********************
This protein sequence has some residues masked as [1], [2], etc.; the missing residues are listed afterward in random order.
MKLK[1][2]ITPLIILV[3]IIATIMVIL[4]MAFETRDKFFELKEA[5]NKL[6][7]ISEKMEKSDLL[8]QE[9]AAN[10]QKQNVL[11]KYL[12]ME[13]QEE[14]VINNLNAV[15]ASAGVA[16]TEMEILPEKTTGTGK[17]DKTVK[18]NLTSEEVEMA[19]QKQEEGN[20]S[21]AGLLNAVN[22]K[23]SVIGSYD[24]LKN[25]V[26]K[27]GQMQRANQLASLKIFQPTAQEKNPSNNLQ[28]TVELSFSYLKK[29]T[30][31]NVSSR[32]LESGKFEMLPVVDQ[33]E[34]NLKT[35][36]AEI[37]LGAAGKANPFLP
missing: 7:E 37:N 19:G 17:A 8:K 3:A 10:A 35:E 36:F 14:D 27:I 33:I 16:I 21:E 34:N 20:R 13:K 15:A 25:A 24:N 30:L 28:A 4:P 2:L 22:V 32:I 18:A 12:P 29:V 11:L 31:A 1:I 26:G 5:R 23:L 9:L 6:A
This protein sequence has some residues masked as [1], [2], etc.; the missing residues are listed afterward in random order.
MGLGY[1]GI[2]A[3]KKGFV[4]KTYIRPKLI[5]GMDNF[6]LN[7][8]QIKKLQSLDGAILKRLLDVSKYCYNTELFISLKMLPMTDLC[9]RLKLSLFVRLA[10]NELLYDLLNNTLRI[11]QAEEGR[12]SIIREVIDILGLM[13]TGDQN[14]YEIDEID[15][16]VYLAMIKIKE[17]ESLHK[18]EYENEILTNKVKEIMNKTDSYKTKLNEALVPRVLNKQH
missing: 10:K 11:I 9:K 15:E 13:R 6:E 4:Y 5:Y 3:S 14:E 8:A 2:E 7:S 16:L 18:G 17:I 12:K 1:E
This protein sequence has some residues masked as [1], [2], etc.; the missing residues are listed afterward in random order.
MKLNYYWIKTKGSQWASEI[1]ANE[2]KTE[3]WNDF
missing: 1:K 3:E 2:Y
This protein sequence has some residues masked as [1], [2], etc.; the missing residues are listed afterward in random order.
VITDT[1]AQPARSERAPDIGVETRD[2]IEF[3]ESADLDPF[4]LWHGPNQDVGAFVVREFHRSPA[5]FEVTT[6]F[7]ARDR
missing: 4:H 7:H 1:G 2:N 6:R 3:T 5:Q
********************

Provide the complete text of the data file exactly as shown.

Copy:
This protein sequence has some residues masked as [1], [2], etc.; the missing residues are listed afterward in random order.
MKLK[1][2]ITPLIILV[3]IIATIMVIL[4]MAFETRDKFFELKEA[5]NKL[6][7]ISEKMEKSDLL[8]QE[9]AAN[10]QKQNVL[11]KYL[12]ME[13]QEE[14]VINNLNAV[15]ASAGVA[16]TEMEILPEKTTGTGK[17]DKTVK[18]NLTSEEVEMA[19]QKQEEGN[20]S[21]AGLLNAVN[22]K[23]SVIGSYD[24]LKN[25]V[26]K[27]GQMQRANQLASLKIFQPTAQEKNPSNNLQ[28]TVELSFSYLKK[29]T[30][31]NVSSR[32]LESGKFEMLPVVDQ[33]E[34]NLKT[35][36]AEI[37]LGAAGKANPFLP
missing: 7:E 37:N 19:G 17:A 8:K 3:A 10:A 35:E 36:F 14:D 27:I 33:I 16:I 21:E 34:N 20:R 13:K 15:A 25:A 24:N 30:L 28:A 4:P 2:L 22:V 32:I 18:A 12:P 29:V 11:L 31:A 1:I 26:G 5:R 23:L 9:L 6:A
This protein sequence has some residues masked as [1], [2], etc.; the missing residues are listed afterward in random order.
MGLGY[1]GI[2]A[3]KKGFV[4]KTYIRPKLI[5]GMDNF[6]LN[7][8]QIKKLQSLDGAILKRLLDVSKYCYNTELFISLKMLPMTDLC[9]RLKLSLFVRLA[10]NELLYDLLNNTLRI[11]QAEEGR[12]SIIREVIDILGLM[13]TGDQN[14]YEIDEID[15][16]VYLAMIKIKE[17]ESLHK[18]EYENEILTNKVKEIMNKTDSYKTKLNEALVPRVLNKQH
missing: 10:K 11:I 9:K 15:E 13:R 6:E 4:Y 5:Y 3:S 14:E 8:A 2:E 7:S 16:L 18:G 17:I 12:K 1:E
This protein sequence has some residues masked as [1], [2], etc.; the missing residues are listed afterward in random order.
MKLNYYWIKTKGSQWASEI[1]ANE[2]KTE[3]WNDF
missing: 1:K 3:E 2:Y
This protein sequence has some residues masked as [1], [2], etc.; the missing residues are listed afterward in random order.
VITDT[1]AQPARSERAPDIGVETRD[2]IEF[3]ESADLDPF[4]LWHGPNQDVGAFVVREFHRSPA[5]FEVTT[6]F[7]ARDR
missing: 4:H 7:H 1:G 2:N 6:R 3:T 5:Q